Hiring for Services: Bias Continues to Be Huge Problem in IT Procurement

Hiring for Services: Bias Continues to Be Huge Problem in IT Procurement
Companies Freely Admit They Are Biased
Bribery Happens
Search Engines Are King
Hitting 'Refresh' in This Department
Decision-Makers Know There Are Often Better Choices Out There
Good Providers Are Hard to Come By
Without a Shake-up, Creativity Suffers
360 Degrees of Influence
More Resources Doesn't Necessarily Mean More Innovation
It Works for Dating … but Not Necessarily for Business
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Hiring for Services: Bias Continues to Be Huge Problem in IT Procurement

By Chris Preimesberger

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Companies Freely Admit They Are Biased

Those closely involved with procurement decisions have been candid about there being a problem in their processes. More than 40 percent of survey respondents admitted they are biased by personal relationships when making procurement decisions and that it is rare for their company to partner with a service provider with whom it has had no previous relationship.

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Bribery Happens

From World Series tickets to birthday gifts for spouses to trips to strip clubs, procurement decision-makers have seen it all, which is worrisome for those businesses that play by the rules during the pitch process. IT vendors are notorious for providing in-kind bribery in the form of lavish excursions and parties, expensive gifts, inside connections with show-business celebrities and other items.

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Search Engines Are King

Search engines typically are the No. 1 channel for consumers to find goods and services, but when it comes to finding good service partners for a company to hire, are they just as effective? The answer is an unequivocal yes. According to the survey, general search engines are the tool most used to find and interact with potential service providers.

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Hitting 'Refresh' in This Department

Many procurement decision-makers admit that their procurement strategy is getting old, particularly those from larger companies with 250 employees or more. Times have changed, and practices like these need to be reviewed and updated, just as any other corporate policy needs review on a periodic basis.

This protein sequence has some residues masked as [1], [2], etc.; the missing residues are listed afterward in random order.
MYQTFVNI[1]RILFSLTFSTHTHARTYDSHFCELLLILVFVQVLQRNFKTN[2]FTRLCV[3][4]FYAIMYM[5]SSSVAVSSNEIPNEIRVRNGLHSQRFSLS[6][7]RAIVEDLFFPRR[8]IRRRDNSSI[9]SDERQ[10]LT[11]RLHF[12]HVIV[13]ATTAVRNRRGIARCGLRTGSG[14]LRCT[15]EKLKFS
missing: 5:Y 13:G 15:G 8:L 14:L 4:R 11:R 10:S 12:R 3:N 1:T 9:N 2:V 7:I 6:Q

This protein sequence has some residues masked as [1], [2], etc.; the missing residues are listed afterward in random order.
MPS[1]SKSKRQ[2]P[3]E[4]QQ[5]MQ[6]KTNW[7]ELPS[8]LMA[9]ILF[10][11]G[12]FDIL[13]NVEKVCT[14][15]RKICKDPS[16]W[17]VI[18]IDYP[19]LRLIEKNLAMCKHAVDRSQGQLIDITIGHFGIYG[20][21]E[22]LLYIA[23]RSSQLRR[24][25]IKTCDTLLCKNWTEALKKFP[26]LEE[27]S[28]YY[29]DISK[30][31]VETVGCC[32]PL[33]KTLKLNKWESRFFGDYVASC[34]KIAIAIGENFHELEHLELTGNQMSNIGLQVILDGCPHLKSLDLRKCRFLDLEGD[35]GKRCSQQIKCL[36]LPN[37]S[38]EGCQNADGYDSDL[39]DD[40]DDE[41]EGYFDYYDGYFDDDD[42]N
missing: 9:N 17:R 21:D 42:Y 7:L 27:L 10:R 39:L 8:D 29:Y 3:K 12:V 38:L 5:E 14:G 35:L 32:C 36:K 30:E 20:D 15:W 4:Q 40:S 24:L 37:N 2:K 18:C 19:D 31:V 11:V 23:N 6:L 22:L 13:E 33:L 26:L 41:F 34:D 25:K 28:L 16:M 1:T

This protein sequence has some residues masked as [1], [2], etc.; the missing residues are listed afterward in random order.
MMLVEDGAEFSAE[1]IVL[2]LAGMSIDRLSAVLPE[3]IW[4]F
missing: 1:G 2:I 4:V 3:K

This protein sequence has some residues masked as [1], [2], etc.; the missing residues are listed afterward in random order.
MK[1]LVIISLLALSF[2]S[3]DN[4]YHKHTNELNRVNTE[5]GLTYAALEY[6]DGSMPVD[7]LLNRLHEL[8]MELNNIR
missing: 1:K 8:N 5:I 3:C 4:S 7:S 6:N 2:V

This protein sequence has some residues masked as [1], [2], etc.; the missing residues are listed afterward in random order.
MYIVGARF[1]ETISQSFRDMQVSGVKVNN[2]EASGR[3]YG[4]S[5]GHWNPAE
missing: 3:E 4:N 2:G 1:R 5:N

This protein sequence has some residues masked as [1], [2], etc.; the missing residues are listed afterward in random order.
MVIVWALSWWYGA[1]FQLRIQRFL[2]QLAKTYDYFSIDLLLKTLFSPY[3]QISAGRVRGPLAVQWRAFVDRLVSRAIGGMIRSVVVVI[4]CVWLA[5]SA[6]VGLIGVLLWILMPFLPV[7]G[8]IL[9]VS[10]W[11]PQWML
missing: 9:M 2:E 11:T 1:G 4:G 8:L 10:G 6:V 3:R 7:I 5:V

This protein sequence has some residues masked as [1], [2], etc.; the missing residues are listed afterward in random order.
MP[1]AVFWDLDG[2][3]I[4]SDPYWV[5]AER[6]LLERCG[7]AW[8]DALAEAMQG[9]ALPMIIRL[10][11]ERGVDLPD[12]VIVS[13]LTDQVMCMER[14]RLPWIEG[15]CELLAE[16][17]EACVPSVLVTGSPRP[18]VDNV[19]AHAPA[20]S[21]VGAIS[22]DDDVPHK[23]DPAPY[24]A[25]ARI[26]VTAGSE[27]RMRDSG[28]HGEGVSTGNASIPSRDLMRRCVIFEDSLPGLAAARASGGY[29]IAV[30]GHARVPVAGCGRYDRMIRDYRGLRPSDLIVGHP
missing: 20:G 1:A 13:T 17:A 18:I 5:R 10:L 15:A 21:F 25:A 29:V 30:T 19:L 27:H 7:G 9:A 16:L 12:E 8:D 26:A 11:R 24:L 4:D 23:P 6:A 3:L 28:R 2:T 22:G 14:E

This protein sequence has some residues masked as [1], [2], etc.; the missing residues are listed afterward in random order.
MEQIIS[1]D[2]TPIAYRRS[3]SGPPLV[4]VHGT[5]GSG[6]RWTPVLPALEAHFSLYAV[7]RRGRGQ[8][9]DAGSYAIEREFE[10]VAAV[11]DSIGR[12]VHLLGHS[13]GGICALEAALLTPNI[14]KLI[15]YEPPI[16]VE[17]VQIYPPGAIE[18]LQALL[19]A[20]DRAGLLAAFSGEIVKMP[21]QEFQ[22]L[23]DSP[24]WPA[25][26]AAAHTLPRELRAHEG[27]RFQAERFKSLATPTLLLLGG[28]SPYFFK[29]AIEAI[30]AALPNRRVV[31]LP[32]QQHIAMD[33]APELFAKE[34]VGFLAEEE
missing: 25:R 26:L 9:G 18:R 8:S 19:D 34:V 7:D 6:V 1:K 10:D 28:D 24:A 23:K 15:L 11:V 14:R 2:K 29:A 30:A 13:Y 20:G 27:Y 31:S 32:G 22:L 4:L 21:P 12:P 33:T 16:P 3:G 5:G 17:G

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Decision-Makers Know There Are Often Better Choices Out There

One would expect a company to partner with only the best providers and replace those relationships with better ones the minute they realize they weren't still up to par. This is not so; a majority of procurement decision-makers say there are better service providers than those with whom their company currently partners.

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Good Providers Are Hard to Come By

It's not that procurement managers don't know where to look. Finding truly relevant providers for their needs is what they see as their greatest challenge.

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Without a Shake-up, Creativity Suffers

Most procurement professionals agree that keeping a long-term relationship with a service provider often results in that provider offering fewer creative solutions as time goes on. How long do they expect creativity to diminish? On average: 4.4 years, the research said.

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360 Degrees of Influence

The procurement team is not the only group that makes decisions about company partnerships. Nearly all (87 percent) say they would be likely to partner with a new service provider, but significantly fewer (71 percent) actually feel free to do so. This is likely because of personal relationships; most (56 percent) say relationships between individuals at their companies and potential service providers frequently affect their procurement decisions.

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More Resources Doesn't Necessarily Mean More Innovation

Procurement managers from large companies with 250 employees or more are more likely to admit that personal relationships influence their procurement decisions and that their procurement process needs a refresh. Despite the resources at their fingertips, they seem to be more likely than smaller companies of 50 to 150 employees to rely on relationships, rather than merit, for procurement decisions.

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It Works for Dating … but Not Necessarily for Business

There are online marketplaces for personal relationships, so why not business relationships? More than half of procurement decision-makers agree that being able to sift through service provider submissions online and compare their merits virtually would be an effective way to make new partnerships.

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